3)      Don’t overtweet: OK, full confession, I’ve been guilty of this from time to time but now I’ve found a good balance of between 4 and 5 posts a day. This may be a metric that works for you, but you’ll need to determine that on your own. How do you know? If people start unfollowing you the reason may because you are overtweeting.

4)      Balance broadcasting with communicating: this is a biggie for many of us. It’s important to use any social media tool like a telephone. You would never call someone and just blast them with information, right? You’ll give them something, wait for a response and then respond to their question and so a discussion ensues. Use social media as you would a telephone: communicate, don’t broadcast.

5)      Comment on current events that relate to your industry: becoming the go-to person for everything related to your industry is what most of us aspire to. Keeping apprised of what’s going on in your industry is important and then, sharing the highlights or most significant items with your followers will go a long way toward growing your popularity.

6)      Recommend helpful resources: much like current events, you want to offer helpful resources to your followers. This might not be appropriate to every market, but for the majority of us this works very well. Again, the more you can become a resource the more you will grow your popularity on Twitter or, for that matter, any social media site.

Many people hop onto Twitter thinking it’s a numbers game when it really isn’t. You can have a Twitter-tribe of millions and not gain the same kind of social media success that you would with only 1,000 followers. The wisdom of the crowd knows that it’s not always the size of the audience that matters but how engaged they are in you and your message. Find the balance that works for. You’ll be glad you did.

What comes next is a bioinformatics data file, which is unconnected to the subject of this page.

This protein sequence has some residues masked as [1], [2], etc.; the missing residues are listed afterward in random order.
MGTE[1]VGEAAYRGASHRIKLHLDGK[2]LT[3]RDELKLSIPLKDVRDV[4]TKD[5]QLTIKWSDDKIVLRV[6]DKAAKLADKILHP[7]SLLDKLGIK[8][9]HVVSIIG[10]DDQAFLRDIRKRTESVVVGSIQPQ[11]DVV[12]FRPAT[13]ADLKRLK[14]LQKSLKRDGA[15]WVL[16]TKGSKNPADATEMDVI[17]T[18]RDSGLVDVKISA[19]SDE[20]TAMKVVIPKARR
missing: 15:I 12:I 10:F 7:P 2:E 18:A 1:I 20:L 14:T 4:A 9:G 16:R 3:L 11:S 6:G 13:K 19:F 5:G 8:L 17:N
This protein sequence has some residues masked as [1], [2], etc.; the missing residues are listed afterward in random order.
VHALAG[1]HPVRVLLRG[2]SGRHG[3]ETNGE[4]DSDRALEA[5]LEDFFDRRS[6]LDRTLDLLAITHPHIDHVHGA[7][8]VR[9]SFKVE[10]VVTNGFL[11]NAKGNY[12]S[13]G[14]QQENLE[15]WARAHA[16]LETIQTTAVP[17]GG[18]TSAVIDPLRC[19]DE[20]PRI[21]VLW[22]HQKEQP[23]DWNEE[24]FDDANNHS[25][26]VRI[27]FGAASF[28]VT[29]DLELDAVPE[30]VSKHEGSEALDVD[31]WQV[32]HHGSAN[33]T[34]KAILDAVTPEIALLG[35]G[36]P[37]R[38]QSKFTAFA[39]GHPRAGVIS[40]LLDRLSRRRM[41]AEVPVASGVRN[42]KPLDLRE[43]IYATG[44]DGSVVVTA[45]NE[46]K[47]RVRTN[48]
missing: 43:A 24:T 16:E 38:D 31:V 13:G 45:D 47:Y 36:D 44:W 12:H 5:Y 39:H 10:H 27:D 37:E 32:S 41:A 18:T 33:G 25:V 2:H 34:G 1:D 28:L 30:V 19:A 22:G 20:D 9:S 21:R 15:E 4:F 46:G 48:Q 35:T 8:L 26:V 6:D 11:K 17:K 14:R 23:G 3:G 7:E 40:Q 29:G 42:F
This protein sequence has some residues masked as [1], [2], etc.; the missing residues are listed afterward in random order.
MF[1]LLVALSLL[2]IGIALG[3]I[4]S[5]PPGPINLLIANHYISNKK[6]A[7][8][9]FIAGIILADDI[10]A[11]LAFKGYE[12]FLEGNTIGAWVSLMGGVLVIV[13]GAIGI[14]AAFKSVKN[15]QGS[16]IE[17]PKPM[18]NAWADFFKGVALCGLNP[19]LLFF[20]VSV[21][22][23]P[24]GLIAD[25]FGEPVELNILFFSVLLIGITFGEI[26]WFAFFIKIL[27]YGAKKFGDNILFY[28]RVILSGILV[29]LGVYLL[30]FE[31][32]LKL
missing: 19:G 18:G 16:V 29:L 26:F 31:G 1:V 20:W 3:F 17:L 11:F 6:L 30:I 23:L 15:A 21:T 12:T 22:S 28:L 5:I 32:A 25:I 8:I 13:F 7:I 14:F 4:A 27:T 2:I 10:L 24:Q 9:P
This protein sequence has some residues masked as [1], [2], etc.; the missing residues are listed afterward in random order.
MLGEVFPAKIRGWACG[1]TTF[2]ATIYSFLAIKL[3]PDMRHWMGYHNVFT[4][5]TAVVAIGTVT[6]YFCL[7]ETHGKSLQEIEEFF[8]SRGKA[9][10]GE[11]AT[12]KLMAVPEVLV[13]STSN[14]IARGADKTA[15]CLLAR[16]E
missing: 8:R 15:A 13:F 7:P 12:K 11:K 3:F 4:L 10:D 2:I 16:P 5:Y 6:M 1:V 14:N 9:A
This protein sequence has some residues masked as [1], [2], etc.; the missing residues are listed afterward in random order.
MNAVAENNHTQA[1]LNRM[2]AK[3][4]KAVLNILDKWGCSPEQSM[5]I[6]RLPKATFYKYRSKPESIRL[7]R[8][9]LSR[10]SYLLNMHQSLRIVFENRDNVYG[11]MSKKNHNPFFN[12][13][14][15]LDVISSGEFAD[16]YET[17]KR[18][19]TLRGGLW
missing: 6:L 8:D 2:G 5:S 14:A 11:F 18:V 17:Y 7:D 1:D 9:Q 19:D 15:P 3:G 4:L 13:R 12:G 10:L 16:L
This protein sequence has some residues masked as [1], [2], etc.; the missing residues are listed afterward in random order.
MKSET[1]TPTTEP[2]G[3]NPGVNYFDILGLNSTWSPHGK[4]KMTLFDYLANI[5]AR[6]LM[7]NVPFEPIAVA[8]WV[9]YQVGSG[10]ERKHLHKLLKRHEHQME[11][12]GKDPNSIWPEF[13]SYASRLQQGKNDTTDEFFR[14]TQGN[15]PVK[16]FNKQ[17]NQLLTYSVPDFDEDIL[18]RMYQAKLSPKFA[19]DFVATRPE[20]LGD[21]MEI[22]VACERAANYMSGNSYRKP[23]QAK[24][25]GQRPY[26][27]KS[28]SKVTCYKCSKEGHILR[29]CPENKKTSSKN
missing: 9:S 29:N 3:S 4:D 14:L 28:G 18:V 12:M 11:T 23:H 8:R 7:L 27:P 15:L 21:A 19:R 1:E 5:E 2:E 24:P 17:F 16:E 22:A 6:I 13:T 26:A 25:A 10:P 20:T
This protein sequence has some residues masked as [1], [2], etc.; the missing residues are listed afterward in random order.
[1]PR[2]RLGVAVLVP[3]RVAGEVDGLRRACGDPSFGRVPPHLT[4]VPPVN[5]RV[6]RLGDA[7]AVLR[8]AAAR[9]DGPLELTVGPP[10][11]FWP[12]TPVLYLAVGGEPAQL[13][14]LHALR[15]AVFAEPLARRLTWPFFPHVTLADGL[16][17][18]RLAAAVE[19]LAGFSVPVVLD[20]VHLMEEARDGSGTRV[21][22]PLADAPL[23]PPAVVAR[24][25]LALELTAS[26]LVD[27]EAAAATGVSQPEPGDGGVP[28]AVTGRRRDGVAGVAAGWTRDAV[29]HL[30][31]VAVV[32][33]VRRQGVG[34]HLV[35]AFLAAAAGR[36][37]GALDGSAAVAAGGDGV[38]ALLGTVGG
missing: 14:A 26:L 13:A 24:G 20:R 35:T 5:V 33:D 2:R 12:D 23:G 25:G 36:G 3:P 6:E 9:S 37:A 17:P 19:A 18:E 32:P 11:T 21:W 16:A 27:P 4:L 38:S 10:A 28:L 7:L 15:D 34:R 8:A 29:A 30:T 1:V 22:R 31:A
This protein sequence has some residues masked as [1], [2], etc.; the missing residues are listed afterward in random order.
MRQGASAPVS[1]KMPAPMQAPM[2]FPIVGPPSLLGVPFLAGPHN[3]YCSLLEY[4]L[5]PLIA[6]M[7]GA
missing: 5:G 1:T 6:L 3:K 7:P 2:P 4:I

Penny C. Sansevieri, CEO and founder of Author Marketing Experts, Inc., teaches self-publishing and social media marketing as an adjunct professor at NYU and is the author of five books, including Red Hot Internet Publicity. To learn about her books or her promotional services, including The Virtual Author Tour™, visit www.amarketingexpert.com. To subscribe to her free ezine, send a blank email to mailto:subscribe@amarketingexpert.com

Published in: on August 26, 2010 at 9:38 pm  Comments (2)  
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Cowgirls, Balladeers & Concerts (Or What I Did This Summer)

Juni Fisher sings at a cozy concert venue at the Cowgirl Co-op near Spokane WA

I did a book signing and reading and was honored to meet Juni Fisher and enjoy her wonderful voice and storytelling.

Book signing in Monroe WA with Dawn Nelson & Jessica Hedges

On National Cowboy Day, I shared a table at Del’s Feeds in Monroe with author Dawn Nelson and cowgirl poet Jessica Hedges, whom I had met at the Juni Fisher concert.

A book signing with Mary Trimble

Mary Trimble and I signed books at A Book For All Seasons in Leavenworth, WA.

Book Table at Anacortes Street Fair

Selling more books in front of Watermark Books during the Anacortes Street Fair. (It rained!)

And discovered a great new, up-and-coming country singer, Chance McKinney & Crosswire.

Published in: on August 12, 2010 at 3:16 am  Comments (4)  
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7-Year-Old Rodeo Star

I just ran across this story. I love it. Reminds me of a certain grandmother I used to know!


If you’ve ever been on a horse, you know how powerful it can be. Little Haley Miller from Bristol has been riding with her mom and grandma since her neck was strong enough to support her head. Now the 7 year old is turning heads every time she races out into the arena.

Haley’s favorite song is “Cowgirls Don’t Cry” by Brooks and Dunn.  You don’t see any tears from this “Cowgirl”. Riding a 1,500 pound horse would scare a lot of people. But throw out the fact Haley weighs only 40 pounds. This little firecracker has been riding by herself since she was 3.

Read the rest of this story at a South Bend, IN news site

Published in: on August 6, 2010 at 6:04 am  Comments (2)